N-functional groups for biochar activation

“Usually, ammonia, amine groups (including primary amine, secondary amine and tertiary amine), and polymer-based amine are used to introduce N into biochar. Amine groups strongly and selectively bind CO2 via chemisorptive interactions with CO2 molecules by forming a carbamate (Xiong et al., 2013). Ammonia is widely used as the N functionalities. Zhang et al. used black locust to produce ammonia-doped biochar, AC-KOH-N, with activation of KOH and ammonia (NH3) under N2, at 830°C (Zhang et al., 2016). At 1 bar, CO2 adsorption reached 5.05 mmol g−1 at 25 °C and 3.37 mmol g−1 at 50 °C. CO2/N2 selectivity of AC-KOH-N calculated by the IAST method was 30.75 at 25 °C and 1 bar, and CO2 adsorption of AC-KOH-N was fully reversible and stable after 10 cycles.

As urea is a cheap and non-toxic amine group, it is also commonly used to introduce nitrogen into porous material. Cansado et al. has compared activated carbon with the treatment of sodium hydroxide and urea, and the results showed that the urea treatment could lead to better porosity and a basic character; whereas, the treatment with sodium hydroxide showed little influence on the nature of activated carbon (Cansado et al., 2012). Rouzitalab et al. used walnut shell, activated by urea and following KOH, to produce biochar, which shows CO2 adsorption capacity of 7.42 mmol g−1, and CO2/N2 selectivity of 12.7 at 25 °C and 1 bar (Rouzitalab et al., 2018).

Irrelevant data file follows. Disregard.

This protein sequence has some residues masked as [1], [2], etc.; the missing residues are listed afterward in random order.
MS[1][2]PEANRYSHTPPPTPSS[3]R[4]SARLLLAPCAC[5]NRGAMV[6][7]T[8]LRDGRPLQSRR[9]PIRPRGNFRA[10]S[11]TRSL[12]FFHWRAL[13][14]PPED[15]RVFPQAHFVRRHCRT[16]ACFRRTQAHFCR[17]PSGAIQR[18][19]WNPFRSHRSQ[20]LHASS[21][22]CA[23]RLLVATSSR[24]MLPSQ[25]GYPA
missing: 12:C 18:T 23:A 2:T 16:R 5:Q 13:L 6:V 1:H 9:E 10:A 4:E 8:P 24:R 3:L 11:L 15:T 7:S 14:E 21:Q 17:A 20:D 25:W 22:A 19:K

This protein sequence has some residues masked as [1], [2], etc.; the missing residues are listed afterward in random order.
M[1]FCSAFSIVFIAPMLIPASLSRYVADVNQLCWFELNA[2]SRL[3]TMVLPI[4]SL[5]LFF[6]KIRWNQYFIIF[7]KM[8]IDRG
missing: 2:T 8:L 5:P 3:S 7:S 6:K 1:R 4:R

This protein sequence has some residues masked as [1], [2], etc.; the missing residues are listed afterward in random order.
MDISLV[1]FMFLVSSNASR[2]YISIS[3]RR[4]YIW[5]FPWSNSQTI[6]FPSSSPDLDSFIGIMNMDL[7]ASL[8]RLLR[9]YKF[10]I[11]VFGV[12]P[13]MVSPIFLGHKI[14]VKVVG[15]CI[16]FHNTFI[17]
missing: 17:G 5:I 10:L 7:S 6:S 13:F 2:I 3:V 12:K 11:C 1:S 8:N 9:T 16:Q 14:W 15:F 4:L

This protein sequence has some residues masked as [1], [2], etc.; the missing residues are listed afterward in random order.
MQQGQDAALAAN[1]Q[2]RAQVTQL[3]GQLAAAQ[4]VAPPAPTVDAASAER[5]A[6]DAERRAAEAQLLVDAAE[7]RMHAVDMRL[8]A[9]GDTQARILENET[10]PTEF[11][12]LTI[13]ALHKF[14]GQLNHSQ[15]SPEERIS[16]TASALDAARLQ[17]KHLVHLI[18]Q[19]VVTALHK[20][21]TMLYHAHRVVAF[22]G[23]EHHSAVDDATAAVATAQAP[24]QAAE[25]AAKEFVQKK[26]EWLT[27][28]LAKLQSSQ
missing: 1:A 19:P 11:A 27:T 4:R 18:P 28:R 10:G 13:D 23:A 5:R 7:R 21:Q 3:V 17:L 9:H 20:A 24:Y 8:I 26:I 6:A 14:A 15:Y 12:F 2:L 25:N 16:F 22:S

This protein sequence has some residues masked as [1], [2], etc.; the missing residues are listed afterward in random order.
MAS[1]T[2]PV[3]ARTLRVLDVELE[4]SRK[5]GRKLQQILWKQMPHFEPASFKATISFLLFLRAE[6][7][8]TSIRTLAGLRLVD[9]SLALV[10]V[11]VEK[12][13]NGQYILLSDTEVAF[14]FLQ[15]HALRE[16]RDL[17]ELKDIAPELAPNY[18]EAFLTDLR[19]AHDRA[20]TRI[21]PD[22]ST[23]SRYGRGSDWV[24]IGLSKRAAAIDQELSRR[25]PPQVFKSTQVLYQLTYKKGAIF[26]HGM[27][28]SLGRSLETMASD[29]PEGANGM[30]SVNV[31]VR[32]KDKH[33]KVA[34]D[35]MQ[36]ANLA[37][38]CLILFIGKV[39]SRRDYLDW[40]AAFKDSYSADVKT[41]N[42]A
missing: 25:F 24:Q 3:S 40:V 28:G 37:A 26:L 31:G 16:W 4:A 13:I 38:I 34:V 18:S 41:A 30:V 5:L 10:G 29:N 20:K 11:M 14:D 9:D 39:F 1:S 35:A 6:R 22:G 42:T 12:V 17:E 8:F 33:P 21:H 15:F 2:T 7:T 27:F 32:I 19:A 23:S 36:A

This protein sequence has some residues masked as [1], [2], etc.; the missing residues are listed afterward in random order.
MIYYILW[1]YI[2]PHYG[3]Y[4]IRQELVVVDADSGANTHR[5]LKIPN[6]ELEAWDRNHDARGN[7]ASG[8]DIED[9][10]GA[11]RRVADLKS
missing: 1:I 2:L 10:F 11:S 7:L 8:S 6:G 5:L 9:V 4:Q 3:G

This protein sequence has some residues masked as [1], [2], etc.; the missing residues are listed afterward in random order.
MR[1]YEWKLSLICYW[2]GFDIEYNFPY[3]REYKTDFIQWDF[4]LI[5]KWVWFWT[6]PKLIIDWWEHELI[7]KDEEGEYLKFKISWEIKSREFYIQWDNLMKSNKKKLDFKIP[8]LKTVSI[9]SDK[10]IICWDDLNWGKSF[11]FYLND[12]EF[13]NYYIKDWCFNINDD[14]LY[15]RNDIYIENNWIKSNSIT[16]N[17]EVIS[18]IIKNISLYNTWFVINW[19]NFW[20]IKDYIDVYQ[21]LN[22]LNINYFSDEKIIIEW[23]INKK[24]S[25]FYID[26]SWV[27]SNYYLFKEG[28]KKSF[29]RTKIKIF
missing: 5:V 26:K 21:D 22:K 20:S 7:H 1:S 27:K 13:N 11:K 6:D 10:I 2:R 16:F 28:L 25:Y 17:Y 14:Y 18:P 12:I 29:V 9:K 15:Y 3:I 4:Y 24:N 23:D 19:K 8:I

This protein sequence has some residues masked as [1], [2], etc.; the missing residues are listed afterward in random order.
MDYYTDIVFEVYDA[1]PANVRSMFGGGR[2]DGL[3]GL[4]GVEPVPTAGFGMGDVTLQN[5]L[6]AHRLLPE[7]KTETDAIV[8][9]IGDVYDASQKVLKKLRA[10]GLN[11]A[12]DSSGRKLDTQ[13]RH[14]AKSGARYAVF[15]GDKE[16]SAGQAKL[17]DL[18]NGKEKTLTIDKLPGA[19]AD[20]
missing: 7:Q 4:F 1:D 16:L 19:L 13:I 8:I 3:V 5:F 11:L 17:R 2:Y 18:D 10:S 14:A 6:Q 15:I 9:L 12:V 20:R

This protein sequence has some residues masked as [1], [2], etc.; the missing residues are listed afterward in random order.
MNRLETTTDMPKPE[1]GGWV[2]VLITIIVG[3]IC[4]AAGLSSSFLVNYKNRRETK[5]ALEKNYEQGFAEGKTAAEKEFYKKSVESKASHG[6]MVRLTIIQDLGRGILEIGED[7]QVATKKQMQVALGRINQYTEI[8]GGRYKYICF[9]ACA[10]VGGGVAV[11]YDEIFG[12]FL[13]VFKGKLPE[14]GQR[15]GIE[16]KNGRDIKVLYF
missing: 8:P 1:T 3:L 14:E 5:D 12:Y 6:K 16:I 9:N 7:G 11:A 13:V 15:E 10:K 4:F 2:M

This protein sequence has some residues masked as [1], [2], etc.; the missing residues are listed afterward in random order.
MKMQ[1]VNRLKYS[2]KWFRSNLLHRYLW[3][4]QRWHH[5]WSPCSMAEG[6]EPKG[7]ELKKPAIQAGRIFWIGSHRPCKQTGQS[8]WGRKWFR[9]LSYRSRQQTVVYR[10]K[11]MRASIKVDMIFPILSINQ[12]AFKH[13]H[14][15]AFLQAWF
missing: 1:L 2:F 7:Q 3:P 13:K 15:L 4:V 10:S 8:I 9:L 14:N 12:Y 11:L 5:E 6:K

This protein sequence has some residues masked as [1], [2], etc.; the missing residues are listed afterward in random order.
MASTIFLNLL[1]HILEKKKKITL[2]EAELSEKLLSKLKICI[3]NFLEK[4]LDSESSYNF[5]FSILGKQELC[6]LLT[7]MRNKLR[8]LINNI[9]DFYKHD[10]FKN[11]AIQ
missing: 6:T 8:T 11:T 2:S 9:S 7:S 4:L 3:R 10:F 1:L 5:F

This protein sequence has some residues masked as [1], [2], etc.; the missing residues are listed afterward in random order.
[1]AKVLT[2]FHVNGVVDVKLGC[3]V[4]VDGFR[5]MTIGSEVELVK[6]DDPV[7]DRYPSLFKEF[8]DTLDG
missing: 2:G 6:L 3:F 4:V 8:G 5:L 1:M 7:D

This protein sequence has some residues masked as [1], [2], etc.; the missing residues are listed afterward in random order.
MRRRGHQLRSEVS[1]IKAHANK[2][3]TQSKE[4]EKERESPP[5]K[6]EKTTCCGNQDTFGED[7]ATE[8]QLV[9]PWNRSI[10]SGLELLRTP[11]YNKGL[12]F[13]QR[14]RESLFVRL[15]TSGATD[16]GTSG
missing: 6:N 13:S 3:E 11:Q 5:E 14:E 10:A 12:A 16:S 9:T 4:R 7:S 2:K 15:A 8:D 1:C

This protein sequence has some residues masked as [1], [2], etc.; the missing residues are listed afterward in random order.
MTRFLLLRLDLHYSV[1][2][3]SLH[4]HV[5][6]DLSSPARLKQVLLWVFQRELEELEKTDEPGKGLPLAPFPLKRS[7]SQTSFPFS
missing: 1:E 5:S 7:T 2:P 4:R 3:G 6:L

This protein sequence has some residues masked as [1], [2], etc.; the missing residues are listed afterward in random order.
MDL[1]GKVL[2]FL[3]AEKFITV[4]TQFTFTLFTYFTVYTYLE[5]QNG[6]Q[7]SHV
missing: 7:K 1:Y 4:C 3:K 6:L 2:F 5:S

Melamine has also been used as a nitrogen source to modify a water chestnut for the prepare N-rich biochar through KOH activation at 600 °C-900 °C (Wei et al., 2018). The resulting samples showed highly developed micropores, outstanding surface area (3401 m2 g−1) and a high nitrogen content (4.89 at.%), leading to CO2 adsorption capacity up to 6.0 mmol g−1 at 0 °C and 1 bar and 4.7 mmol g−1 at 25 °C and 1 bar.”

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